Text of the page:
Helpful Tips for Put and Call Options Trading

Put and call options trading can offer a creative and lucrative way to profit from investing in securities. While there is a significant level of skilled required, if you are willing to dedicate a modest amount of time to learning, you can gain a rudimentary understanding. Experience is the best teacher, but the following tips can help you to both avoid common mistakes and make more effective trading decisions.

Track the VIXX

The VIXX is a measurement of the prevailing level of volatility in the broad market as measured by the S&P 500. When the general market experiences spikes in volatility, options on most individual securities will spike as well, causing prices to spike. During periods of unusually high volatility, you should consider closing existing positions at a premium, unless there is a compelling reason to leave the position active. These periods are not a good time to by options.

Track Implied Volatility

Implied volatility is the level of volatility that the price action in the option suggests exists in the underlying security. There are several reasonably priced services that provide traders with implied volatility readings. Tracking this statistic and comparing it to the real, measured volatility statistics that are present in the market can reveal trading opportunities when these numbers diverge or show a break in their typical relationship.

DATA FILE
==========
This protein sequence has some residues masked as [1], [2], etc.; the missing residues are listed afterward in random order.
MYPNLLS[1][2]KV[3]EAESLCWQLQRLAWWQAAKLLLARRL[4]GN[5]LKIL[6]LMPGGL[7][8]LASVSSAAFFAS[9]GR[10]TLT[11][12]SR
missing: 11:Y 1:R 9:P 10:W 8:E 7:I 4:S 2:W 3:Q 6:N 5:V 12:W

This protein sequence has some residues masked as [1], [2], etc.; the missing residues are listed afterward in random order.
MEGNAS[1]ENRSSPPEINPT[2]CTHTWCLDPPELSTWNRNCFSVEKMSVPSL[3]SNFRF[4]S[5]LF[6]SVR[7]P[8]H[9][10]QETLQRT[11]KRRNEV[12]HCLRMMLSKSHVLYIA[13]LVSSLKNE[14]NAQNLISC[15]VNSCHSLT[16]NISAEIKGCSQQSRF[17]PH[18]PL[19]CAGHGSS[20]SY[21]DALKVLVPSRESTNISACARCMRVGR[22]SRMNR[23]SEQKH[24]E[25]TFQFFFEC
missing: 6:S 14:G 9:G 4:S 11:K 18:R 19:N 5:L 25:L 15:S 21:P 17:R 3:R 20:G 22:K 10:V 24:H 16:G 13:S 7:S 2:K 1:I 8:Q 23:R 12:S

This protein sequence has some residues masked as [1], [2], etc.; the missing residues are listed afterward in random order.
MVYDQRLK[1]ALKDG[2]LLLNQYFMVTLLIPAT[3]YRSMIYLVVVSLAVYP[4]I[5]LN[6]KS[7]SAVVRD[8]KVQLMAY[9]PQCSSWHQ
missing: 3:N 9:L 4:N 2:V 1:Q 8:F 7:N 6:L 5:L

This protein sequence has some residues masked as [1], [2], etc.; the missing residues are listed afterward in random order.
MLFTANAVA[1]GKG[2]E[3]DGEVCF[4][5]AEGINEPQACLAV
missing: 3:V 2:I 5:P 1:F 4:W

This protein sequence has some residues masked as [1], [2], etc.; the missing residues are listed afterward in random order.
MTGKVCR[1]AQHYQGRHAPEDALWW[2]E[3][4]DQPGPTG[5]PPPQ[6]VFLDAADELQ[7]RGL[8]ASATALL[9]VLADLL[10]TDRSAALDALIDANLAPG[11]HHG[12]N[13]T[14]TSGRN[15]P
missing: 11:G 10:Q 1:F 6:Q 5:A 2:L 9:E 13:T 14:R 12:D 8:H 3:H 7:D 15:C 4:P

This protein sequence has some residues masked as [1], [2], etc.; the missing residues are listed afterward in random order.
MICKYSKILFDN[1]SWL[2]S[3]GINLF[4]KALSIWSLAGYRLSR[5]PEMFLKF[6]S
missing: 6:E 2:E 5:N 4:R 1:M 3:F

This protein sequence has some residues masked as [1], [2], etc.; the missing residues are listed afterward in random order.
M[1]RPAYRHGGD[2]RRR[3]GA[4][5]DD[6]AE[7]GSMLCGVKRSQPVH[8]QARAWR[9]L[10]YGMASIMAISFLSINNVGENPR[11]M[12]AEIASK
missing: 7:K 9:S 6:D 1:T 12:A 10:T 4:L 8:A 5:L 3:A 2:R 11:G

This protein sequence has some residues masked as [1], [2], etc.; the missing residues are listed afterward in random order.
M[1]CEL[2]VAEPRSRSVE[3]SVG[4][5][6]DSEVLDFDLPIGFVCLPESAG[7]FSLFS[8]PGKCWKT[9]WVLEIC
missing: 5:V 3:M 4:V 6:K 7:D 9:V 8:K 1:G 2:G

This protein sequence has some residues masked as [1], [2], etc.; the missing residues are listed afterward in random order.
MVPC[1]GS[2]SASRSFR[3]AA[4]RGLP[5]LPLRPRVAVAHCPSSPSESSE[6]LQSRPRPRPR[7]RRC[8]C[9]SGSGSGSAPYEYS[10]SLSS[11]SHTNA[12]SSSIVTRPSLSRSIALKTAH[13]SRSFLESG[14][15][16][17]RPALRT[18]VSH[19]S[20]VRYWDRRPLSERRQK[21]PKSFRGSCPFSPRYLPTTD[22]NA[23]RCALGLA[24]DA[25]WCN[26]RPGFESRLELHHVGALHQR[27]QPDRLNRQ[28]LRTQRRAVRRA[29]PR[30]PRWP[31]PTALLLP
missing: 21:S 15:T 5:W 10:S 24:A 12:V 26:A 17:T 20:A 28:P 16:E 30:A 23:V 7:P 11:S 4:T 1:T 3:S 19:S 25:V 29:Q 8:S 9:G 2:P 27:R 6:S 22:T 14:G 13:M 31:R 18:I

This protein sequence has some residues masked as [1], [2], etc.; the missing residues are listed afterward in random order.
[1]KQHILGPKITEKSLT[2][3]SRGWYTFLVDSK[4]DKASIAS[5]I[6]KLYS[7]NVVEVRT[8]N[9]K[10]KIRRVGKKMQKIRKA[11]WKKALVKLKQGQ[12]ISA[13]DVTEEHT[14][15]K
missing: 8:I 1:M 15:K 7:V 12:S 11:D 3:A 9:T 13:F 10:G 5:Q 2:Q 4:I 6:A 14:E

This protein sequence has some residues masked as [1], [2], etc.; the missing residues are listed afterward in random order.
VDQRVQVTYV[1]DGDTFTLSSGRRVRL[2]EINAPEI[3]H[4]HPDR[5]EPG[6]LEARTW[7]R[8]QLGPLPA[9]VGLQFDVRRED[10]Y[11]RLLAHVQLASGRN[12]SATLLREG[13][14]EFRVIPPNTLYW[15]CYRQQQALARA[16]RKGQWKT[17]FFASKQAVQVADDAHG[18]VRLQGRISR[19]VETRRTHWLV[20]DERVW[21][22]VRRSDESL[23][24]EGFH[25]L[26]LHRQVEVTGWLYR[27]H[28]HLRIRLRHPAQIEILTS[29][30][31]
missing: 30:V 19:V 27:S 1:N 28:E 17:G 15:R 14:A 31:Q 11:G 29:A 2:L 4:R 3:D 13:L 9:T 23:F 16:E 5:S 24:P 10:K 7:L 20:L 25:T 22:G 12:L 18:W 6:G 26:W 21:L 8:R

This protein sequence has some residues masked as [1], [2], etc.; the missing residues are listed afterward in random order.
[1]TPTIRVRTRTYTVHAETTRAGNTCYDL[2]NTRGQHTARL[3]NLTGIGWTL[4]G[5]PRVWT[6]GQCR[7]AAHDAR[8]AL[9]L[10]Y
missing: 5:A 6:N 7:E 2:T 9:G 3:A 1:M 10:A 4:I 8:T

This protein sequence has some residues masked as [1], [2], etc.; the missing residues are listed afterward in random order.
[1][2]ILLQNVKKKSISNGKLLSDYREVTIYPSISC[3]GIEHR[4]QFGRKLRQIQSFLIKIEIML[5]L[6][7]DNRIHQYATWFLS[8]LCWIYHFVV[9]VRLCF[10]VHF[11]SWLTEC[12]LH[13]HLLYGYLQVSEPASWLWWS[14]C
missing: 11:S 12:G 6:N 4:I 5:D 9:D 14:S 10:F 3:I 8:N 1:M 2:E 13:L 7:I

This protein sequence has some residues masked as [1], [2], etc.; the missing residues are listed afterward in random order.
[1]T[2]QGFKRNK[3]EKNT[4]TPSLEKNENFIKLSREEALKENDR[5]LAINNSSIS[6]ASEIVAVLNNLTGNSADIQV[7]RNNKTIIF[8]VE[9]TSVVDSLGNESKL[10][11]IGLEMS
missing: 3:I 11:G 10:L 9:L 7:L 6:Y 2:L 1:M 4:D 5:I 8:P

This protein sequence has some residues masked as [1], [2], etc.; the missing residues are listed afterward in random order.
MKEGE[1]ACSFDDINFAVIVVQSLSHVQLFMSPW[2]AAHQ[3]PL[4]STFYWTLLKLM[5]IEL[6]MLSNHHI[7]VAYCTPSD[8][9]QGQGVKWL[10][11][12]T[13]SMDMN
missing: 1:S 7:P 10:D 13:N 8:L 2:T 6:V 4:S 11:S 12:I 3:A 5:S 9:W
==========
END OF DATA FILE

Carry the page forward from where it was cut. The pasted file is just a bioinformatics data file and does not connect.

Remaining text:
Hedging with Puts Can Be Expensive

While buying puts is a popular and often effective way to hedge a long position that you wish to maintain, while still protecting against a downside move, this approach is often prohibitively expensive. Rather than looking to simply buys puts, an alternate, but effective, way to create a similar hedge is to use a spread. This can be done in such a way as create a credit, or be done for a small debit, depending on the specific parameters required. In either case, this approach can allow you to build a protective position without paying away such a high percentage as to make the transaction unreasonable.

Natural Skew Can Create Profit When Selling Calls

Skew is the price difference between calls and puts on the same underlying security when the strike price of each is an equal distance away from the prevailing market price. When the calls trade at a slight premium, it implies that the market has an underlying long bias. When the puts trade at the same premium, the bias is to the downside. Most stocks, however, trade with a slight and continuous long bias because the company is believed to be more likely to survive and appreciate than disappear.

This means that there is a natural amount of long skew – the result is that calls tend to trade at a small premium to similarly situated puts. This can be used to a trader’s advantageous when selling calls because the premium received can outpace the premium that would be paid for puts. This amount is usually too small to have a significant impact on trading decisions, but it should be considered. In rare cases, it gives the trader an insight into the market’s view on the future performance of the underlying and can be exploited.

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